Topics can range from library hours and technology to facilities and resource recommendations.  As we prepare for renovation of the Eisenhower Library, this group will be an essential vehicle for student input and ideas. (Full disclosure: We don't have any plans to rename MSEL, although we hear the library at The Sentinel Bears a striking resemblance to our beloved building.)

Meetings are typically held at 6 pm, and pizza is provided for attendees. The first meeting of the fall semester will be held on Wednesday, October 14.

If you are interested in becoming part of SAC, please contact Deborah Slingluff for more information.

Hope to see you soon!


The Tragedy of Freddie Gray, Act 2

Timeline of Freddie Gray’s arrest. Wikimedia Commons, uploaded by Cwobeel, CC BY-SA 4.0

Timeline of Freddie Gray’s arrest. Wikimedia Commons, uploaded by Cwobeel, CC BY-SA 4.0

If you were in Baltimore this spring, you witnessed and felt our city’s pain in the wake of the death of Freddie Gray while in police custody on April 19. Protests, violence, looting and fires, clean up, marches, arrests, indictments: a series of events that have come to be called, collectively, the #BaltimoreUprising. After a summer of reflection and investigation, the stage is now set for Act 2, as the six police officers involved in the original arrest of Freddie Gray and his subsequent death, ruled a homicide, come up for trial one by one.

If you are a student new to Baltimore, or if you want to know more about what happened, a panel discussion tonight will feature four students who spent the summer conducting interviews in the neighborhoods at the center of the uprising. They will review the spring’s events and describe what they learned.

You can also stay abreast of the trials as they unfold, and any repercussions across town and on campus, by following the news as it emerges. The Sheridan Libraries provide the Hopkins community with a deep bench of newspaper subscriptions and access to databases like LexisNexis that allow you to monitor events through a variety of media sources. We’ll even show you how to set up RSS Feeds and Google News Alerts, to get updates on the topics of your choice. Be sure to sign up for JHU emergency announcements, if you haven’t already, to find out about any cancellations due to further unrest.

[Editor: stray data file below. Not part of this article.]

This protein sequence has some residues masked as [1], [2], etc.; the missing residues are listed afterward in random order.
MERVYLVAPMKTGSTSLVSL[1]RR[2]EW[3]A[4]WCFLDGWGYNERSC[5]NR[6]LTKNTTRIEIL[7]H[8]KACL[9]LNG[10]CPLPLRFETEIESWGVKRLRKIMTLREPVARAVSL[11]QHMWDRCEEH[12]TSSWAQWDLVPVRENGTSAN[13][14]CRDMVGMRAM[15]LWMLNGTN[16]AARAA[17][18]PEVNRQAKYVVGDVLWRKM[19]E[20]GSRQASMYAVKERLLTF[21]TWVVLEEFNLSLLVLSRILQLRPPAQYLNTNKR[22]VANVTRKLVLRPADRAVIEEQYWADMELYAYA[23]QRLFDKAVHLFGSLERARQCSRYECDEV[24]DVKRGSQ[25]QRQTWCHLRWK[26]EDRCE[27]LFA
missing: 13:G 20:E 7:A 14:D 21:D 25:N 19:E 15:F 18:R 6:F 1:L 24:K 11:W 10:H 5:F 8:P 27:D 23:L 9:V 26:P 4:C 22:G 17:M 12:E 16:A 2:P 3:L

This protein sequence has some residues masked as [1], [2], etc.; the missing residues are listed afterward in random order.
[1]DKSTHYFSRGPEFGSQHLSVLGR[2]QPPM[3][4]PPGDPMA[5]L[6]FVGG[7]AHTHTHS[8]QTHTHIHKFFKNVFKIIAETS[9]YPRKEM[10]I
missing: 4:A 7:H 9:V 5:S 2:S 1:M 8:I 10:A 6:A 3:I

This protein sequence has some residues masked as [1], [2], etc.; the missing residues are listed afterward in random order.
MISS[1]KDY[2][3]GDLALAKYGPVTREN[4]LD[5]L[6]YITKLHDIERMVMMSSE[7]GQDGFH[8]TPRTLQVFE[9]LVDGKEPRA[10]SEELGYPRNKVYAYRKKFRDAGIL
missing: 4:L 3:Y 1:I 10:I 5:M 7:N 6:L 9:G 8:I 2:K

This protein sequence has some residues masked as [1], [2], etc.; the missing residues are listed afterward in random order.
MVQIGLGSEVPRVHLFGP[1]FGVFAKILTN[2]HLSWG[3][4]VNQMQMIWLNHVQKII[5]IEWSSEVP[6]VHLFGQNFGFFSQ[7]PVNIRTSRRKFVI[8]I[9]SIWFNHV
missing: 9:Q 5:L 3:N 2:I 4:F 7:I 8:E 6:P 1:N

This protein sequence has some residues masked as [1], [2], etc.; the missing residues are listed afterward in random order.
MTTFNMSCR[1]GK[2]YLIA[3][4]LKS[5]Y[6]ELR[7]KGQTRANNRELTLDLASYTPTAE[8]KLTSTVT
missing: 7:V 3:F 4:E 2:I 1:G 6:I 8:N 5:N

The trials scheduled for this fall and winter are sure to test our city once again. Let’s stay connected to each other and informed, so we can respond as a community with knowledge, integrity, compassion, and a firm resolve for justice.

Baffled by Business? Me, too…

Researching market plans? Key business ratios? Mergers and acquisitions? Industry overviews? Don’t know where to begin? Never fear – our Business Research Guide is here!

Of course, you may always ask a librarian for help in person, via email, twitter, or even by texting us – but, you can also get a really good head-start by exploring the many tools we have on the Business Research Guide. To tell the truth, it’s what THIS humanities librarian uses when helping a business student at the reference desk. Trust me, it’s great.

What are some of the things you’ll find?

Oh, and to answer the questions posed above in the first paragraph – there are lots of helpful resources about market plans, business ratios, mergers and acquisitions, and industry overviews! You name it, we’ve got it! So, stop reading this blog and get down to business!

Coeducation at Johns Hopkins, pt. 2 of 2

As of 1907, female graduate students were officially admitted to Johns Hopkins. Women wishing to attend the School of Arts and Sciences, however, were still refused admittance, and usually were referred to the Woman’s College of Baltimore (now Goucher). Women were always welcome in the various part-time programs, brought together in 1909 as a separate division of Hopkins, and they could earn bachelor’s degrees there. But many women still felt excluded from full participation in undergraduate activities.

On two occasions – in 1925 and in 1952 – Hopkins attempted to abolish the undergraduate curriculum and admit students at the junior level to work toward graduate degrees, bypassing the undergraduate degree entirely. In at least one instance, a woman was admitted under this plan but was unable to complete the full graduate program. In recognition of her accomplishments, the university awarded her a bachelor’s degree, but this remained the exception to the rule.